Business & Corporate Articles


New Real Estate Recording Fees in California

On September 29, 2017, Governor Jerry Brown signed into law Senate Bill 2 “Building Homes and Jobs Act” which added section 27388.1 to the California Government Code. As of January 1, 2018, all county recorders in the State of California are required to impose a $75 fee to be paid at the time of recording for “every real estate instrument, paper, or notice required or permitted by law to be recorded, per each single transaction per single parcel of real property, not to exceed $225.” The statute defines “real estate instrument, paper or notice” to include but not be limited to “deed, grant deed, trustee’s deed, deed of trust, reconveyance, quit claim deed, fictitious deed of trust, assignment of deed of trust, request for notice of default, abstract of judgment, subordination agreement, declaration of homestead, abandonment of homestead, notice of default, release or discharge, easement, notice of trustee sale, notice of completion, UCC financing statement, mechanic’s lien, maps, and covenants conditions and restrictions.”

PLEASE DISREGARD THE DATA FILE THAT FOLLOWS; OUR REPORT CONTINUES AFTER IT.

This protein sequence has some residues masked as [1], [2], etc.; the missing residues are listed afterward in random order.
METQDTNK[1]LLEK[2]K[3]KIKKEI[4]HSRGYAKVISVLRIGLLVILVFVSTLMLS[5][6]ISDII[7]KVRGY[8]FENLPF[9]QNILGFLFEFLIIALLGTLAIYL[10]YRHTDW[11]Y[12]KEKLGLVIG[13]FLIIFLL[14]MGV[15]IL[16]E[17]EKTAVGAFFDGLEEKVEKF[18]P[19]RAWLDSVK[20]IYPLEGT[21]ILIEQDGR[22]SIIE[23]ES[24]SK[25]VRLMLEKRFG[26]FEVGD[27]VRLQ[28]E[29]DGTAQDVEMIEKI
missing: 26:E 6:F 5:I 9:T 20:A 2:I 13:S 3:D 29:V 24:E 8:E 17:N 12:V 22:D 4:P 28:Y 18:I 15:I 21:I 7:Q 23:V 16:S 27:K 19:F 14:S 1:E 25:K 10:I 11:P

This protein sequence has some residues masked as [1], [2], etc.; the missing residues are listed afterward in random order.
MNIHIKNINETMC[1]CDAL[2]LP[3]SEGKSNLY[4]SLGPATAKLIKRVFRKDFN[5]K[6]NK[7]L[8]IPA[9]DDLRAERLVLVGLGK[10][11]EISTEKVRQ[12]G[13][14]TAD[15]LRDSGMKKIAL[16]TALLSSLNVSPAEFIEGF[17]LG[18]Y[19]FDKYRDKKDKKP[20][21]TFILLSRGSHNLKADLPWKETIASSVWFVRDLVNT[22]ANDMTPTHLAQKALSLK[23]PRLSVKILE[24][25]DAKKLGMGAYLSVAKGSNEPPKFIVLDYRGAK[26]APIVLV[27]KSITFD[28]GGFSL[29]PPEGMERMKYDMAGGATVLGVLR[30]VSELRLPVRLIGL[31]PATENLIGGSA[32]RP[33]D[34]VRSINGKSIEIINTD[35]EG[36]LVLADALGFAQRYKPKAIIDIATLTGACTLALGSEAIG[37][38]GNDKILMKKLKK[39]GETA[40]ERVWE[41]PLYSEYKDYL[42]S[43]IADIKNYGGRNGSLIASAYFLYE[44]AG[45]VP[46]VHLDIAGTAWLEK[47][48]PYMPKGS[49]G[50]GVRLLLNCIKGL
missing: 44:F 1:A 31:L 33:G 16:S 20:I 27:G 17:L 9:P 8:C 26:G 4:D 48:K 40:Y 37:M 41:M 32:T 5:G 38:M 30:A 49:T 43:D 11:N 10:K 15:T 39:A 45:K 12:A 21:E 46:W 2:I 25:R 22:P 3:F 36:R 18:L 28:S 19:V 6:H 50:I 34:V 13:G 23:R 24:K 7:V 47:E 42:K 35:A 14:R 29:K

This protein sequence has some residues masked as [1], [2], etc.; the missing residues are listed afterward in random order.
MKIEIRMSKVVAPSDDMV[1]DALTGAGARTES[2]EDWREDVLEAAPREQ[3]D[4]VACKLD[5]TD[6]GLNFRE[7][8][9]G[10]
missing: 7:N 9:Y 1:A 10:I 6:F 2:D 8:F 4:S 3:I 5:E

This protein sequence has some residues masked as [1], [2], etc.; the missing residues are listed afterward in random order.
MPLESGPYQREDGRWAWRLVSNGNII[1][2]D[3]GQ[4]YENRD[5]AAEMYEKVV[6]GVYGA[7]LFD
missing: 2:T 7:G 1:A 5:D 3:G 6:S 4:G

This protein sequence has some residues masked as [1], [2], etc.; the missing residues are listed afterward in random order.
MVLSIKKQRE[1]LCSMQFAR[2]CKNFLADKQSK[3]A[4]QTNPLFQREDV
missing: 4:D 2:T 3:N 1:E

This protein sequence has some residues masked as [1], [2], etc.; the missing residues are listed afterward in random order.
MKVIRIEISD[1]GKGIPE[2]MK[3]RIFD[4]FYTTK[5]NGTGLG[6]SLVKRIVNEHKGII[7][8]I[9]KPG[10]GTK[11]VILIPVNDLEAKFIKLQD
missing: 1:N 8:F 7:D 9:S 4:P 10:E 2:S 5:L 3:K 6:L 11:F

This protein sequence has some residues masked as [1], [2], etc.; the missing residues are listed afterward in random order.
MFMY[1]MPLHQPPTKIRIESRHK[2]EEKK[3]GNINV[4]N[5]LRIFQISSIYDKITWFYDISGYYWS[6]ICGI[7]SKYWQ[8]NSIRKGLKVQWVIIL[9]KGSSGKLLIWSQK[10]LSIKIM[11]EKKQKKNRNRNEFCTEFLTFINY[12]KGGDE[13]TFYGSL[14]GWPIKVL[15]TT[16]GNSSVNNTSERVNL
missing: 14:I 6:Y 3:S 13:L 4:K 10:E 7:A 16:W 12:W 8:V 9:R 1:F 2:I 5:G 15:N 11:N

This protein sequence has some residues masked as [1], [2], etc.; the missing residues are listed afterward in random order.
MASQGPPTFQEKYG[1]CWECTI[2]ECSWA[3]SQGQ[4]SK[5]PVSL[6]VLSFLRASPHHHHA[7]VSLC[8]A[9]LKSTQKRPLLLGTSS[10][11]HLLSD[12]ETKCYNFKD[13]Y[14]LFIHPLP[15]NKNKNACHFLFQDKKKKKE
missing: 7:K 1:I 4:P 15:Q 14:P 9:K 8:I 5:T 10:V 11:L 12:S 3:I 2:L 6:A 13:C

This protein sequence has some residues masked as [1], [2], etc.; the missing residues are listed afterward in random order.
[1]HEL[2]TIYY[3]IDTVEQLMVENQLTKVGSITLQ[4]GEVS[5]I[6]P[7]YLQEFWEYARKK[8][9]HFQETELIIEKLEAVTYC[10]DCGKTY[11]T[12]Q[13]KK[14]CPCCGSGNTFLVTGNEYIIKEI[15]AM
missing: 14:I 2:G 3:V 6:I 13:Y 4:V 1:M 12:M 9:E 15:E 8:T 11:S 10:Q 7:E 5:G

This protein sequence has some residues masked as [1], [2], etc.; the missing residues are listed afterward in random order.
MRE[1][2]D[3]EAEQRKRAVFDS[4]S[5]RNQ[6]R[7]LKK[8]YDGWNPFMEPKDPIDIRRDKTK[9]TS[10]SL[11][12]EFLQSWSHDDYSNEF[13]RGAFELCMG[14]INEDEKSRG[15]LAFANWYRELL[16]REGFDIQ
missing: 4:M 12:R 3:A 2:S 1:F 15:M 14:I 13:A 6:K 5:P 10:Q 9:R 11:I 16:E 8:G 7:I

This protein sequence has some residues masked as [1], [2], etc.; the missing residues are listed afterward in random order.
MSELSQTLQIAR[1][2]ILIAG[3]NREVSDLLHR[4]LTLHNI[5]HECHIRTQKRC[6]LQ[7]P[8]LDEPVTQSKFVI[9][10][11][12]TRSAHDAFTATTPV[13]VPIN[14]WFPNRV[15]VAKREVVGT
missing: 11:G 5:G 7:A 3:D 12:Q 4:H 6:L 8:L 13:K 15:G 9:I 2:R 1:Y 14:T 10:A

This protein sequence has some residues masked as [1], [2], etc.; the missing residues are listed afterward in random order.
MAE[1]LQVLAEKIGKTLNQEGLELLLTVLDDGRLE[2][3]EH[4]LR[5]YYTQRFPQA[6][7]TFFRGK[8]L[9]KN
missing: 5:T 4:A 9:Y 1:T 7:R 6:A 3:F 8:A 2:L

It is important to note that there are exceptions to this fee being charged. The $75 fee will not be charged in connection with the transfer of real property that would normally be subject to the imposition of a documentary transfer tax under Revenue & Tax Code 11911 (i.e. property sales), or in connection with a transfer of real property that is a residential dwelling to an owner-occupier (i.e. transfer between spouses residing in the same property, or transfer into a revocable trust by owner-occupiers).  

Fees collected under this new law will be sent to the State Controller for deposit into the Building Homes and Jobs Fund. According to the legislative summary of the Bill, fees collected for the calendar year of 2018 will be divided equally between local governments to use for “specified purposes” and to the Department of Housing and Community Development to assist with persons at risk of or experiencing homelessness. Starting January 1, 2019, 70% of the fees collected will be provided to local governments, and 30% will go to the department and California Housing Finance Agency for the purpose of creating mixed income multifamily residential housing for low or moderate income households.

-- Ashley Peterson

**This article is for information purposes only and does not contain or convey legal advice.  The information herein should not be relied upon in regard to any particular facts or circumstances without first consulting an attorney. Any views expressed are those of the author only and not of the SDCBA or its Business & Corporate Law Section.**